Storypath adheres to the fail-forward philosophy of gameplay. Failure grants Consolations, where characters gain some sort of future advantage, including a resource called Momentum. Momentum adds to future die pools or can be used to activate certain advantages like Edges (among other elements).
Gameplay focus on the three areas of Action-Adventure, Procedural, and Intrigue, which arguably covers the spread of RPG arenas. The basic rules are expanded on for each of these areas and presented quite clearly – chase scenes, investigations, and influencing others all work off the same base system, with elements added to each to best execute those challenges. Combat works similarly, with the challenge difficulty determined by the target’s defense roll. Damage is applied as Conditions, causing an increase in the difficulty of challenges. Mental stress is also accounted for, which is appropriate in a brutal zombie wasteland. Weapons and Armor are built by applying Tags to determine their range, encumbrance, the kind of attack, etc. This allows lots of flexibility for your characters to kitbash together gear and create unique items. There are even detailed crafting rules for your use. Considering it’s a zombie post-apocalypse game, it’s also great that there are straightforward and simple rules on handling combat against hordes of zombies. You’re not completely outclassed, but the rules do communicate that eventually you may be worn down.
As mentioned, Death is, of course, not the end, and the Infection will bring the deceased back to life – including your characters. However they are recreated as a copy and there will be differences. Some trauma is inflicted and while memories may be present, any emotional personal connections will be gone. The returned knows how they used to feel but mechanically there’s no longer a link. One can only come back so many times before they return as a proper zombie.
Considering the wasteland setting, players are well-covered for relevant rules. There’s structure for fatigue, finding food and water and preparing meals – as well as what happens when food expires, which is a delightful inclusion. Throw in illness, extreme weather, and radiation and zeds become only one of your problems.
As any game about community should, Dystopia Rising discusses beliefs and faith and how they can be used to tie a group together, or divide it. Nine different and interesting faiths are presented, along with their histories, philosophies, and theologies. Not all are completely altruistic but all have humanity’s (or their adherents’) best interests in mind. Faith can grant you an Edge that allows objectively mystical powers, for example: blasting the undead with a solid lance of light from the sky.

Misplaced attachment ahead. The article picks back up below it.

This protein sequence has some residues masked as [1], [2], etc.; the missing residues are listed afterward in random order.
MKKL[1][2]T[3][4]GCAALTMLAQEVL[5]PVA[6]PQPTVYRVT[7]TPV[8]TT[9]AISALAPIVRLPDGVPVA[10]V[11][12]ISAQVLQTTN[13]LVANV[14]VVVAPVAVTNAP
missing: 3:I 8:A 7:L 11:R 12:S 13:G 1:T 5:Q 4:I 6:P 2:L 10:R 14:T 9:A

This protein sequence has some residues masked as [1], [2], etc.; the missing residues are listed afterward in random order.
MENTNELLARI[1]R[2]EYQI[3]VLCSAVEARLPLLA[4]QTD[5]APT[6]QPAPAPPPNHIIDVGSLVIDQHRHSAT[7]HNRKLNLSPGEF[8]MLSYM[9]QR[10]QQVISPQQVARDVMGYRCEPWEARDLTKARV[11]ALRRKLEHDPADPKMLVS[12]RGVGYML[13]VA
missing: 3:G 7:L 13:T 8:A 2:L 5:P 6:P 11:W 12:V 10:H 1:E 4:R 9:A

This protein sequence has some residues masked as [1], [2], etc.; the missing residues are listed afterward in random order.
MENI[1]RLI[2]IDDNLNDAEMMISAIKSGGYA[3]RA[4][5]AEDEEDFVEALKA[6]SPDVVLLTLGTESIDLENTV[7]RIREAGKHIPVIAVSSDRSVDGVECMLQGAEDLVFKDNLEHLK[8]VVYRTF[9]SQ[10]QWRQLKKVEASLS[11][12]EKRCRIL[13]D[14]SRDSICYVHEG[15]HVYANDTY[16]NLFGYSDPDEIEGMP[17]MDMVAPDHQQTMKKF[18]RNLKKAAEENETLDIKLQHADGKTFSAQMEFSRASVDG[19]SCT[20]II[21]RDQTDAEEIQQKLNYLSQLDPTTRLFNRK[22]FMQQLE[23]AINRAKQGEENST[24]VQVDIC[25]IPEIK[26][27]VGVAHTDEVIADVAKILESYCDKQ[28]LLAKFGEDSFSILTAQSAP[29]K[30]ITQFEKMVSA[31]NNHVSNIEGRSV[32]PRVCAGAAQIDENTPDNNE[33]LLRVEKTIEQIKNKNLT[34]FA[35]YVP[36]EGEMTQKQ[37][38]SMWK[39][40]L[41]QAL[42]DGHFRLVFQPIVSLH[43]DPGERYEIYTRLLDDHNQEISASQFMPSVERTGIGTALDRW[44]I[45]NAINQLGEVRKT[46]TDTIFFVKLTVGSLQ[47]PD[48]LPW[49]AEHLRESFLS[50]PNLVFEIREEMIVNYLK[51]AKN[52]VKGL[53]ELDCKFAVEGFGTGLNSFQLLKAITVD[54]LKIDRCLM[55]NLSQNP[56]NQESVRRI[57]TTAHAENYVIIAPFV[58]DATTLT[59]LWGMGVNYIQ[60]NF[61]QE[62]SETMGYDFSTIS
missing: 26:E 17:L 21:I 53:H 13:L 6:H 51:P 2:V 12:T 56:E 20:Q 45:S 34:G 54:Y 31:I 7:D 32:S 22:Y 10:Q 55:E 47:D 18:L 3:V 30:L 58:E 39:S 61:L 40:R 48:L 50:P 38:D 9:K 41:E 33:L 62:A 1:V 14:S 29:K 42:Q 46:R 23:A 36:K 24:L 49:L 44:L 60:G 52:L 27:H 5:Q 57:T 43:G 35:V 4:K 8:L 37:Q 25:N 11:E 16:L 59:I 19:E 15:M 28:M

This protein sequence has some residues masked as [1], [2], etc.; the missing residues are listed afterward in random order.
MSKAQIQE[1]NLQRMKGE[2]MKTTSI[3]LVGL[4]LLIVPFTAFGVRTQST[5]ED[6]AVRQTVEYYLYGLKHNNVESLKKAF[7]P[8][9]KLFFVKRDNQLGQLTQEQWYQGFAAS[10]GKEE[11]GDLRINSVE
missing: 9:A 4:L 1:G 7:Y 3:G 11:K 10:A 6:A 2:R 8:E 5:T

The supernatural doesn’t end there. The nature of the Infection has also allowed Strains to develop psychic powers, so psionicists also roam the world. While they have familiar powers like Tele/Technokinesis, there are also new and unique ones like “Necrokinetics” which functions around the users connection with the dead, allowing such abilities as invisibility to the undead or the creation of the sites where Strains resurrect.
The Storyguide chapter is very good. You can tell there’s a lot of experience behind the words as the chapter focuses as much on how to manage a group as design a story. So much of a gamemaster’s role involves people management and this is has some of the strongest advice on that aspect of a game that I’ve seen in a while. What’s written here is worth taking to heart, regardless of the game you’re playing. It includes discussion of safety tools and prejudice, noting the absence of real-world prejudice in a fallen world of zombies. There’s a strong critique of ableism, mentioning how everyone contributes to the communities in Dystopia Rising. While these elements are becoming more common in gamemastering sections, I especially liked the discussion of mindful use of language.
The bestiary is expansive, covering all sorts of human-ish antagonists and more nightmarish creatures like animated rags or “skin statues” and …Bursters. The foes are creative and creepy and are presented with very simple statblocks so your record-keeping is minimal.
Also included is an introductory episode (story) that utilizes the specific nature of the Infection to highlight the themes and elements of the game.
Dystopia Rising: Evolution is a rich, horrific, and entertaining supernatural post-apocalyptic zombie game. It’s got a unique setting with interesting character types and factions to play with, coupled with a very clean and clear version of the Storypath system. If you’d like to explore the nature of humanity in the wasteland while slowly losing your connection to it, it will be worth your time to check out Dystopia Rising: Evolution!
You can pick it up in traditional print format at Indie Press Revolution or one of the below Affiliate links!